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Free Movement campaign puts pressure on Corbyn to take stance

Economic News

Free Movement campaign puts pressure on Corbyn to take stance

Fri, 04 August 2017
Article viewed 76 times
Free Movement campaign puts pressure on Corbyn to take stance

(ShareCast News) - Supporters of Labour leader Jeremy Corbyn have made a public plea for him to make a commitment regarding freedom of movement of workers between the UK and the EU.
In recent weeks, top tier Labour members including Clive Lewis and David Lammy have thrown support to a new group, the Labour Campaign for Free Movement, as the party's official position on the topic remains unclear.

According to the group, Labour, much like Britain itself, is "at a crossroads" and the most important thing it can do now is to show "clarity, humanity, and solidarity" in order to solidify its relationship with the outside world.

Perhaps most importantly, this latest rift in the party is coming primarily from the left side of Labour, where Corbyn's strongest allies have been in the past, as opposed to other recent public spats regarding the party's position on the single market, which have as a majority come from more centred MPs, despite the fact that free movement is essentially a requirement for single market access.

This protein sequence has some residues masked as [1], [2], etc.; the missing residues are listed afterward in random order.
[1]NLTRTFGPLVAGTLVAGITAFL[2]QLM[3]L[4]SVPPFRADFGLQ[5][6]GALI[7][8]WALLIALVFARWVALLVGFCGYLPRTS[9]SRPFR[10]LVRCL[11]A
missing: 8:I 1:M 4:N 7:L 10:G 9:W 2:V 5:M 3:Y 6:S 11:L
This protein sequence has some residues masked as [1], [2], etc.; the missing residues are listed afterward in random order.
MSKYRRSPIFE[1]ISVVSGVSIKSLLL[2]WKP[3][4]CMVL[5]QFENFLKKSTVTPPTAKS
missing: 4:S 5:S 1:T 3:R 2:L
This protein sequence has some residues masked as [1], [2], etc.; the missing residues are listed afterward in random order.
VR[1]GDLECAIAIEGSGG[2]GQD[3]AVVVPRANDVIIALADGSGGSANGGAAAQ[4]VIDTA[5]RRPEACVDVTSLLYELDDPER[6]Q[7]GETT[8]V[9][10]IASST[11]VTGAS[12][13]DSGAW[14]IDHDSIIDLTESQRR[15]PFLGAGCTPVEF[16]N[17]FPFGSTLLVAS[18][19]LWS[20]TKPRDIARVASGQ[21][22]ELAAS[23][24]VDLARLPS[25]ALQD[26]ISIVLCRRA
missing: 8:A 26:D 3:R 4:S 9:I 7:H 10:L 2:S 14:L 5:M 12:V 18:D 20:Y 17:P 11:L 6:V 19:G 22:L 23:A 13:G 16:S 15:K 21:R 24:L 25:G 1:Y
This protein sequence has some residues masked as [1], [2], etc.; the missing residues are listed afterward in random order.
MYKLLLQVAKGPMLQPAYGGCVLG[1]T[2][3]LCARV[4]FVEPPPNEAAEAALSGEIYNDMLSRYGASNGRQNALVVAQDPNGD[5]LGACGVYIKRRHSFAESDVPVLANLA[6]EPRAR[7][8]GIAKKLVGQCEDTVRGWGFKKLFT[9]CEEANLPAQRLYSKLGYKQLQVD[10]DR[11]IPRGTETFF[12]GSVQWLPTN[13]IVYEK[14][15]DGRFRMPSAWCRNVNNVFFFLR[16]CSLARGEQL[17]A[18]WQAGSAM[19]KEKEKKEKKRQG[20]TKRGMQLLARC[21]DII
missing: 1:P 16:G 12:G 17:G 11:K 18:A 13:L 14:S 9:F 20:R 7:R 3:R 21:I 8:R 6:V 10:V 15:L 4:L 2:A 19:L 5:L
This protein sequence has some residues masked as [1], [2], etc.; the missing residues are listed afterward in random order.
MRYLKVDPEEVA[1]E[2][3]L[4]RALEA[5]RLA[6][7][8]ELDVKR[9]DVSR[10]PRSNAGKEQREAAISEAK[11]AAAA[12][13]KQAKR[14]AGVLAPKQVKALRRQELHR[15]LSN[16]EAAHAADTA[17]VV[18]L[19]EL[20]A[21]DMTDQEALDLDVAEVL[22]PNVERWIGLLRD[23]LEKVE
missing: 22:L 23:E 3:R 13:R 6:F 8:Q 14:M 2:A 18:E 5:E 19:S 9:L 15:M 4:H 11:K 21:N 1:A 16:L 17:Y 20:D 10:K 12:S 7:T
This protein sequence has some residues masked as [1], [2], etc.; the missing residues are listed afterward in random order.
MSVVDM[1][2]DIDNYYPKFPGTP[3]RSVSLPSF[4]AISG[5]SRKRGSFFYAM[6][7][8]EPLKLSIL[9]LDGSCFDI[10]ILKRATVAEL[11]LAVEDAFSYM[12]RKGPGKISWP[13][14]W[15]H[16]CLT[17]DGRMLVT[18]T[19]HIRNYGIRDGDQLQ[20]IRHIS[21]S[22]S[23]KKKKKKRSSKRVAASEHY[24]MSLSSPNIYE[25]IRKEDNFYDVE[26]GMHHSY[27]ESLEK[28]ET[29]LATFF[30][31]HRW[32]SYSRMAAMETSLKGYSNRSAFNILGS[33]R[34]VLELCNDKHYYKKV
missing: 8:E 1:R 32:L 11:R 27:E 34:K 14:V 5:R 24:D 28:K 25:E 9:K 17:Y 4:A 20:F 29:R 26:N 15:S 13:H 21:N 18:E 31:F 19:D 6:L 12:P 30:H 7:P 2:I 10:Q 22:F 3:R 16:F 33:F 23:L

Theresa May has said the Conservatives will put a stop to free movement, even if she has given little information on how she plans to do so, while Labour's manifesto also states the party also believes freedom of movement was all but guaranteed to come to an end sometime after March 2019.

Yet countries such as Norway still enjoy free movement for their nationals within the EU, despite not actually being part of it.

"A system of free movement is the best way to protect and advance the interests of all workers, by giving everyone the right to work legally, join a union and stand up to their boss without fear of deportation or destitution," said the statement released by the Labour Campaign for Free Movement.

"Migrants are not to blame for falling wages, insecurity, bad housing and overstretched public services. These are the product of decades of underinvestment, deregulation, privatisation, and the harshest anti-union laws in Europe. On the contrary, migrant workers have been on the front line of fighting for better pay and working conditions.

"Labour is the party of all working people - regardless of where they were born."

Corbyn said in July he would not support the "wholesale importation" of workers from the European Union to allow employers to lower wages and potentially price out the domestic workforce, which goes against comments he made in April of 2016.

"I don't think too many have come, I think the issue is wages and regulations," Corbyn said at the time.

As it remains unclear what Labour's official post-Brexit policy on free movement would be, it is somewhat irrelevant, because unless an early general election were to be called again, it is unlikely the party would have any real involvement in how the new system was crafted.

Michael Chessum, one of the organisers of the campaign, said Labour needed to back itself up "with policy, not just sentiment. We beat the Tories when we're principled and offer alternatives - that's the lesson of the general election."